Austin No Refusal Weekends Lawyer

Unique in culture, Austin is a city with a vibrant nightlife of live music and entertainment, great restaurants, and attractive drinking establishments. Due to high drunk driving rates, Austin authorities perform “no refusal weekends,” a federally created program to help keep drunk drivers off the roads during busy holiday weekends.

No refusal weekends allow police officers to immediately obtain search warrants for blood alcohol samples if suspected impaired drivers refuse field sobriety tests. This process is far faster and more streamlined during no refusal weekends than during any other time of the year. If a driver refuses to take a breathalyzer test, the courts have a judge “on call” to issue a warrant for the driver’s blood to be drawn shortly after being pulled over.

A dedicated Austin no refusal weekends lawyer from Tillman Braniff can help you if you’ve been charged with driving under the influence during a no refusal weekend.

 

What Happens if I’m Pulled Over During a No Refusal Weekend?

When pulling over a driver in Austin during a no refusal weekend, a police officer must have reasonable suspicion that the driver is intoxicated. Once the traffic stop is made, the officer observes the driver, searching for signs of inebriation such as slurred speech, difficulty maintaining balance, the smell of alcohol, or bloodshot eyes.

Upon recognizing any signs that indicate the driver is under the influence of alcohol, the officer will ask the driver to perform a breathalyzer test. If the driver refuses, the officer will quickly obtain an expedited warrant forcing the driver’s blood to be drawn for testing.

If you are charged with driving while intoxicated, the criminal penalties range from suspension of your drivers license, monetary fines, and possibly even jail time depending on whether it’s your first, second, or third offense. These consequences are serious and should not be taken lightly. A committed Austin no refusal weekends lawyer from our office may be able to prove your innocence or at least decrease your charges.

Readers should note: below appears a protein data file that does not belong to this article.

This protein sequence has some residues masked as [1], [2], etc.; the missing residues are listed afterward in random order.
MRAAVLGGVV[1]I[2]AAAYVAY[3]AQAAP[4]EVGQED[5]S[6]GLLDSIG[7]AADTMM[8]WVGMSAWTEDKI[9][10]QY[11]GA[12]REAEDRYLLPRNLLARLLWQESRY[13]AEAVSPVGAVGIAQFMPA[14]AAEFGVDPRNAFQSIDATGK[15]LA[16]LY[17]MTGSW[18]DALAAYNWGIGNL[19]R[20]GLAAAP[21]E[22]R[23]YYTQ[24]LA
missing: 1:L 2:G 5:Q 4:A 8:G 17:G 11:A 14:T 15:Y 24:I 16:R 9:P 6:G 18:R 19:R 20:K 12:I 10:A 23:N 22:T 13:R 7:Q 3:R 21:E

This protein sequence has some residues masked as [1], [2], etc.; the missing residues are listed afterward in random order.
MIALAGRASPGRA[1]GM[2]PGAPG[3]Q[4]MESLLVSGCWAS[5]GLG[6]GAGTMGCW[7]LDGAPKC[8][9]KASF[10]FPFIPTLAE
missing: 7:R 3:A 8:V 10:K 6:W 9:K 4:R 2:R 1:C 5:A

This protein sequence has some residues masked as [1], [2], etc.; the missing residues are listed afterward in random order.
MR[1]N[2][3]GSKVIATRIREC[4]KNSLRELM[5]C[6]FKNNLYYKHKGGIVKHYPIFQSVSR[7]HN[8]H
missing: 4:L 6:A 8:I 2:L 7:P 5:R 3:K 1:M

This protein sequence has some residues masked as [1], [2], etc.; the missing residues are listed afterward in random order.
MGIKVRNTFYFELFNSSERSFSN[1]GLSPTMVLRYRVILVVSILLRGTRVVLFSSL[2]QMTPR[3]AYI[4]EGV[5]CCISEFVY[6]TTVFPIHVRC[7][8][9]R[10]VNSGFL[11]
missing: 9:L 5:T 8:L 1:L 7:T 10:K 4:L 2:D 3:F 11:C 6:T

Can I Refuse a Sobriety Test During No Refusal Weekends?

No refusal weekends are intended to make drivers think they have no choice but to consent to a breathalyzer or blood alcohol test. “No refusal” actually does not mean you cannot refuse. You have every right to refuse a breathalyzer or blood alcohol test. The police cannot forcibly draw your blood without a search warrant from a judge.

On any other day, refusing a sobriety test typically results in the suspension of your drivers license, but during no refusal weekends, the officer can quickly obtain a warrant requiring a blood test right away.

To ensure the process operates properly, refusing a sobriety test will force the officer to follow protocol and gather evidence accordingly. The police officer must sign an affidavit swearing under oath that there was probable cause to obtain a warrant requiring your blood to be drawn.

If mistakes are made by the police officer when obtaining the evidence and warrant, we can help you discover these errors and fight your charge of driving while intoxicated. If the officer failed to follow procedure correctly, it may be possible to get your charges overturned.

 

An Austin No Refusal Weekends Lawyer Can Help You

If you have been charged with driving while intoxicated during a no refusal weekend in Austin, we can help you. Our attorneys understand these situations and will help you fight the charges.

Having your blood drawn does not mean you are guilty. We will perform a thorough investigation to determine if all protocols were followed properly, if the blood test was legal and whether the results were accurate. By protecting your rights, we will ensure your case is treated fairly and with the respect it deserves.

Experienced, dedicated, and knowledgeable, contact Tillman Braniff at 512-236-0505 to speak with an attorney committed to your case. Alternatively, fill out the form at the bottom of this page to have someone from our office contact you at your leisure.